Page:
In late 1950s New York, Tom Ripley, a young underachiever, is sent to Italy to retrieve Dickie Greenleaf, a rich and spoiled millionaire playboy. But when the errand fails, Ripley takes extreme measures.
A retired FBI agent with psychological gifts is assigned to help track down "The Tooth Fairy", a mysterious serial killer. Aiding him is imprisoned forensic psychiatrist Dr. Hannibal "The Cannibal" Lecter.
A family's moral codes are tested when Ray Tierney investigates a case that reveals an incendiary police corruption scandal involving his own brother-in-law. For Ray, the truth is revelatory, a Pandora's Box that threatens to upend not only the Tierney legacy but the entire NYPD.
John Dahl directed this exploration of New York private clubs devoted to high-stakes poker, with first-person narration from the film's central figure, law student Mike McDermott (Matt Damon), who loses his entire savings to Russian club owner Teddy KGB (John Malkovich). Mike then turns away from cards, devoting his attentions to his law studies and his live-in girlfriend Jo (Gretchen Mol), who's concerned when Mike's former gambling buddy Worm (Edward Norton) is released from prison. She has good reason to worry, since it takes Worm only a matter of minutes to draw Mike back into poker action. When she learns Mike has returned to the poker clubs, she moves out, and Mike begins to lose interest in his studies. Worm has a prison debt, and the threatening Grama (Michael Rispoli) wants the money. Mike not only indulges the irresponsible Worm, he gets involved in Worm's debts. When Grama demands $15,000 on a five-day deadline, the two buddies go into high gear with a non-stop, no-sleep ...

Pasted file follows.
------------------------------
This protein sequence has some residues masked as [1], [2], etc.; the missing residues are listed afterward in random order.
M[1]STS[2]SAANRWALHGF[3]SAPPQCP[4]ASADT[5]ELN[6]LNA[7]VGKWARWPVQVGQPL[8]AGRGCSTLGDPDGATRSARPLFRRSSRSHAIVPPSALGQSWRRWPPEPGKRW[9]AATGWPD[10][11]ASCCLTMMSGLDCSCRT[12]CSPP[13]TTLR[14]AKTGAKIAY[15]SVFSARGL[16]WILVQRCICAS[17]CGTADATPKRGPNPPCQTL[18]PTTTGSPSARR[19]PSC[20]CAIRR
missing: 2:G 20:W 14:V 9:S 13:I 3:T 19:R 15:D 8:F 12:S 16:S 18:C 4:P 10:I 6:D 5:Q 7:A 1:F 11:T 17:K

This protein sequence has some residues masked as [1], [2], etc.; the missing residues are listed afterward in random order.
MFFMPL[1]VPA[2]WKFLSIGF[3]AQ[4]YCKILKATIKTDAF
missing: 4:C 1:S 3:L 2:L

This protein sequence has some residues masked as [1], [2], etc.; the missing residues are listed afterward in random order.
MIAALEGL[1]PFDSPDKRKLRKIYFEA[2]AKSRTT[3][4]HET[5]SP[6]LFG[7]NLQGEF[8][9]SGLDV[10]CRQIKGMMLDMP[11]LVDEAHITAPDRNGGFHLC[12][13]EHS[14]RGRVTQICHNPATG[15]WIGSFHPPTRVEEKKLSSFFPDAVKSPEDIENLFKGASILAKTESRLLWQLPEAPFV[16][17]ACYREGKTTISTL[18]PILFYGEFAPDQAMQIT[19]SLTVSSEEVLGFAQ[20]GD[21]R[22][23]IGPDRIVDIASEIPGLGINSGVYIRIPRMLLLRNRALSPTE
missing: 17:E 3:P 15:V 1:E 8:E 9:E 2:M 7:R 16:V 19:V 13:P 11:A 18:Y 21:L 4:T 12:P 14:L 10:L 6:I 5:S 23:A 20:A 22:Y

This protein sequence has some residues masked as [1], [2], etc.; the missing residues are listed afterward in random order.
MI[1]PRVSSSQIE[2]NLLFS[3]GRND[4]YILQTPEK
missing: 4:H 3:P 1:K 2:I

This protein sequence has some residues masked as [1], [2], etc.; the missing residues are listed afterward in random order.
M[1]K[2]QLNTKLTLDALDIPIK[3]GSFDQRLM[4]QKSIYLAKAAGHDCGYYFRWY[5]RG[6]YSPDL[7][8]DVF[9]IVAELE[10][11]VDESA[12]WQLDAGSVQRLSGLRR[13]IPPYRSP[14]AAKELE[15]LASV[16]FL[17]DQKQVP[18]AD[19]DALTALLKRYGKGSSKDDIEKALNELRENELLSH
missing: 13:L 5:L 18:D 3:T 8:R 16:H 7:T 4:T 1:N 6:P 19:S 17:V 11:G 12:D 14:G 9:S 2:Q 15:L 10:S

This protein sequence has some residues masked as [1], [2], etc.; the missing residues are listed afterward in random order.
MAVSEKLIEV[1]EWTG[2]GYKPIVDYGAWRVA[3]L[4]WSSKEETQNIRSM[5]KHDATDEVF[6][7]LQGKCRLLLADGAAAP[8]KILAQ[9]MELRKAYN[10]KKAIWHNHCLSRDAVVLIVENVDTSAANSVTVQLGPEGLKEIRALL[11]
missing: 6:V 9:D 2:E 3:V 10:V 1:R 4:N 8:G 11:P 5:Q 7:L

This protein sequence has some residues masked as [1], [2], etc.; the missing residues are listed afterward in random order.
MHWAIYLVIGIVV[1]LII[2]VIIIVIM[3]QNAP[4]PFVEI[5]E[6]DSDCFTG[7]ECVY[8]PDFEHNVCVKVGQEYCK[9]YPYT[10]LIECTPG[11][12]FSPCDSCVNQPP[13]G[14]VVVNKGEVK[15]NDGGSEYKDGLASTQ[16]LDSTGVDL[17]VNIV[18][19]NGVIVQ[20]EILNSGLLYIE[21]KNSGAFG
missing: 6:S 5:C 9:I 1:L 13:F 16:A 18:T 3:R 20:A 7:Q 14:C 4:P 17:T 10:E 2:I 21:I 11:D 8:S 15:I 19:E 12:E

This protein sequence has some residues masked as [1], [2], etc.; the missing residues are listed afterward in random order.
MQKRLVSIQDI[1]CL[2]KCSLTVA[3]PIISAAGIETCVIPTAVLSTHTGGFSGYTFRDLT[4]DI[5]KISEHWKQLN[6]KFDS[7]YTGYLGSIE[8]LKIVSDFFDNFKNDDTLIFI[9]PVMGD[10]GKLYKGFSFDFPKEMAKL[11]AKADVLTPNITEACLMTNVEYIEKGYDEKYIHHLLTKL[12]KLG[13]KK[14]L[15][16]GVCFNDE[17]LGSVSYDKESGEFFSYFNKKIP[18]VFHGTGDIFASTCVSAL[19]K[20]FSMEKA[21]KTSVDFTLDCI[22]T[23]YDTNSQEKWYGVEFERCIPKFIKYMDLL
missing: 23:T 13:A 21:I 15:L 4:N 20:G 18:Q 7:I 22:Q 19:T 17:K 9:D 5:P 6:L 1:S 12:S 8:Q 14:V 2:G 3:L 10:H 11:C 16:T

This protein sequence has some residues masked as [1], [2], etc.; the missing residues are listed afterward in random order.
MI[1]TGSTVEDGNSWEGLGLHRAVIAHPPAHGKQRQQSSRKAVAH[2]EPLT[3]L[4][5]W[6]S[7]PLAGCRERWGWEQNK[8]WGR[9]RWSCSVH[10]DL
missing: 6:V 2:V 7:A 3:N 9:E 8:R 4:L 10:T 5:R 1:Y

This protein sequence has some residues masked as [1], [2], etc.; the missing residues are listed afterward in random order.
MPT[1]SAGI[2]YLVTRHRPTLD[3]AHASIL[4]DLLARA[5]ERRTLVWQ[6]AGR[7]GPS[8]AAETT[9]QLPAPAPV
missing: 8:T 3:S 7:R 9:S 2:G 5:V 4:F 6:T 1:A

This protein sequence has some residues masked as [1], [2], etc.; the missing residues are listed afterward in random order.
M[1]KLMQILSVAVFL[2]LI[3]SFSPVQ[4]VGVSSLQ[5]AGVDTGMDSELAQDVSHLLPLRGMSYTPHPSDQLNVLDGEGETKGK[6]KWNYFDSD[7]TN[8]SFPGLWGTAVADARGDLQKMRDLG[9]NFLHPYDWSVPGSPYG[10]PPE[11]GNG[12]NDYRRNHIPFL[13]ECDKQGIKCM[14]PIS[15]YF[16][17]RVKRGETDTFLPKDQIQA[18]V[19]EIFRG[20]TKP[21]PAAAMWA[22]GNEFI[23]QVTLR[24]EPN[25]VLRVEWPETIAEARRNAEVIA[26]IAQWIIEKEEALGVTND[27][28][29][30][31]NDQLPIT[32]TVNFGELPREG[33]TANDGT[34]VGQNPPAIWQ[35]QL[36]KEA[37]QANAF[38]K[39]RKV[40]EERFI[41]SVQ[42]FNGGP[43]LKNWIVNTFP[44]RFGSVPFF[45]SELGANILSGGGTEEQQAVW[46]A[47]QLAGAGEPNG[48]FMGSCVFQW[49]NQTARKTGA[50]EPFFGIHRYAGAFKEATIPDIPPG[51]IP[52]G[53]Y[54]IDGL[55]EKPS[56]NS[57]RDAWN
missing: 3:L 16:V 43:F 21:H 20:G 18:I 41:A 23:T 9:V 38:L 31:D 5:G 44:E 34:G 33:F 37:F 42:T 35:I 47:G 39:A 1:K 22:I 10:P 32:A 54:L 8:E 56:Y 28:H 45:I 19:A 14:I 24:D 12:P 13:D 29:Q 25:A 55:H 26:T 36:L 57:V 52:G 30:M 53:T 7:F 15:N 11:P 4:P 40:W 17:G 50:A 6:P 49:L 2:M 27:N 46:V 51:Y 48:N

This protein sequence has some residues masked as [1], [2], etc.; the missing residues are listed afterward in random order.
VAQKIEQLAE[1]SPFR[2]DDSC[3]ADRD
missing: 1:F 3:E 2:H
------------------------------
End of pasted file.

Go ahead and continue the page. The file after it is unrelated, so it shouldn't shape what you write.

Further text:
In the original version of the script, Mike McDermott was going to make a move on Phil Hellmuth in the Atlantic City big-money game, not Johnny Chan. See more »
When Worm approaches Mike at the Taj Mahal poker room and sits down the dealer is "washing" the deck. (Placing all the cards face down and mixing them up before shuffling.) As the camera goes from behind Worm to behind the dealer, the cards go from "washing" to shuffling as the camera angles change. See more »
[Narrating while waiting for a taxi to take him to the airport]
I turned my ten grand into just over sixty, paid fifteen to Grama, six went back to the Chesterfield, and as for Worm, I figure we're even and after the ten going back to the professor I'm back where I started: "three stacks of high society"
See more »
I really enjoyed this movie, more than I thought I would.
I knew "Rounders" had something to do with gambling, and that Matt Damon stars in it, but not much more. So, when I watched it on DVD I was pleasantly surprised how engaging a film it is.
I am not a gambler, so maybe that is part of why I found it so fascinating. Basic story - Damon's character is a 2nd yr law student in NYC, and a good enough poker player that he has aspirations of entering and winning the million-dollar prize in the world series of poker in Lasvegas. However, Ed Norton plays his good buddy just getting out of prison. Norton's character is also a poker player, but also incorporates cheating because that just helps you make money faster. This approach gets both of them in some pretty hot water, and also deep in debt!!
Damon's character has a S.O. played by Gretchen Mol. Her distaste for gambling puts a great strain on their relationship. Will she stay, or will she move out??
And finally, John Malkovich does a wonderful job as the Russian gambler nicknamed "KGB". John Turturro is perfectly cast as Damon's friend and "street" advisor.
I simply found myself caught up in this story, anticipating the next poker game, wondering if they would all get whacked, or survive. Plus, Matt Damon has such a relaxed acting style, with that great smile of his, which makes all of his movies easy to watch.
I rate this one 8 of 10 for the well-done gambling drama depicted here.
45 of 55 people found this review helpful.
Was this review helpful to you?
| Report this